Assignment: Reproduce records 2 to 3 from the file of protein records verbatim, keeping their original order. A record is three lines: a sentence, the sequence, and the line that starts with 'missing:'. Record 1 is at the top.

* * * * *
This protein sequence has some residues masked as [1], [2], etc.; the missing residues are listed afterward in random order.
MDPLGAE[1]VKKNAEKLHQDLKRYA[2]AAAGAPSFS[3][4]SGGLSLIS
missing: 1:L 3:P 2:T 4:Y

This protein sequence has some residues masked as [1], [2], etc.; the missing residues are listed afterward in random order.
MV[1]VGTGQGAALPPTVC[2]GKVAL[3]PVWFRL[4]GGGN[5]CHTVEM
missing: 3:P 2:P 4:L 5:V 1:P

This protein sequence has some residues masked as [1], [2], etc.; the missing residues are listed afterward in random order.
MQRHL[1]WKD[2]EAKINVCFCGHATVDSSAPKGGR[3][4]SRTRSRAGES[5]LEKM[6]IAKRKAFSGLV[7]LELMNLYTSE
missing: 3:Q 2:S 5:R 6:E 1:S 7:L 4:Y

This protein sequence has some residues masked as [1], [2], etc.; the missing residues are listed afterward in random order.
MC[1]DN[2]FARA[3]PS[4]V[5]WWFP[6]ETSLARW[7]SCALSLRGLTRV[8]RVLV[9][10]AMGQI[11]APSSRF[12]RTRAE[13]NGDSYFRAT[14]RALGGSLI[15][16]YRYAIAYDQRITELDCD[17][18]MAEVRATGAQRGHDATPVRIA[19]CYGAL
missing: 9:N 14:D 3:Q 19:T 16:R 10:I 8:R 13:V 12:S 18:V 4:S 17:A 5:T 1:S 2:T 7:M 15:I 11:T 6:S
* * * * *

This protein sequence has some residues masked as [1], [2], etc.; the missing residues are listed afterward in random order.
MV[1]VGTGQGAALPPTVC[2]GKVAL[3]PVWFRL[4]GGGN[5]CHTVEM
missing: 3:P 2:P 4:L 5:V 1:P

This protein sequence has some residues masked as [1], [2], etc.; the missing residues are listed afterward in random order.
MQRHL[1]WKD[2]EAKINVCFCGHATVDSSAPKGGR[3][4]SRTRSRAGES[5]LEKM[6]IAKRKAFSGLV[7]LELMNLYTSE
missing: 3:Q 2:S 5:R 6:E 1:S 7:L 4:Y